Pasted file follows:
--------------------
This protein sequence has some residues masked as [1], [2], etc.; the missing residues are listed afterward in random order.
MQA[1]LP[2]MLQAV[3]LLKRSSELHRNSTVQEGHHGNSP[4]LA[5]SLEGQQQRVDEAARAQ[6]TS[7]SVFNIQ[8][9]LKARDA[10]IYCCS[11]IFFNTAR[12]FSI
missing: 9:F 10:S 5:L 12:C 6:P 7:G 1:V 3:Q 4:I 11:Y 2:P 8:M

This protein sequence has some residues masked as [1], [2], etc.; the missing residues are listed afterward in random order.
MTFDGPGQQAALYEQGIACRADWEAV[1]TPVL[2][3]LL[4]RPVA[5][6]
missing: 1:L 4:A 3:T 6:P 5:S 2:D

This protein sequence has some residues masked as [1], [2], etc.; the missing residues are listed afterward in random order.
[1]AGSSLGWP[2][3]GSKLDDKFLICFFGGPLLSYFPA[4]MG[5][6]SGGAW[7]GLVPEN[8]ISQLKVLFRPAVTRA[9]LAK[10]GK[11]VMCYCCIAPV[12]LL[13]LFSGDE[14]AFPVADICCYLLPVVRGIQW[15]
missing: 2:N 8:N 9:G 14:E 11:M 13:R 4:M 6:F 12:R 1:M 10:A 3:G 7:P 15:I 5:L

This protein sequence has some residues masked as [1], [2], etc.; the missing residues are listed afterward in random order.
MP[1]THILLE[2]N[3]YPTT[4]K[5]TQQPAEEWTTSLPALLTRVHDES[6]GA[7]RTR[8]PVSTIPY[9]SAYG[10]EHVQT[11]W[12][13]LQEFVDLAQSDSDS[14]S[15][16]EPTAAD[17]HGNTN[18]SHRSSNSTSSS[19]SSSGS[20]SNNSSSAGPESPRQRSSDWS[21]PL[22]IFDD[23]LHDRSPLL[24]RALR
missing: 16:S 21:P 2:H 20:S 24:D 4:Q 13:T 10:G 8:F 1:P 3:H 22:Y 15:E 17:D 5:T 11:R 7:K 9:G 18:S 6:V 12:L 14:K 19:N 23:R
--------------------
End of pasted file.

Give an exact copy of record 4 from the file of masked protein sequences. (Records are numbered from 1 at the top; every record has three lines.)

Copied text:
This protein sequence has some residues masked as [1], [2], etc.; the missing residues are listed afterward in random order.
MP[1]THILLE[2]N[3]YPTT[4]K[5]TQQPAEEWTTSLPALLTRVHDES[6]GA[7]RTR[8]PVSTIPY[9]SAYG[10]EHVQT[11]W[12][13]LQEFVDLAQSDSDS[14]S[15][16]EPTAAD[17]HGNTN[18]SHRSSNSTSSS[19]SSSGS[20]SNNSSSAGPESPRQRSSDWS[21]PL[22]IFDD[23]LHDRSPLL[24]RALR
missing: 16:S 21:P 2:H 20:S 24:D 4:Q 13:T 10:G 8:F 1:P 3:H 22:Y 15:E 17:D 5:T 11:R 7:K 9:G 18:S 6:V 12:L 14:K 19:N 23:R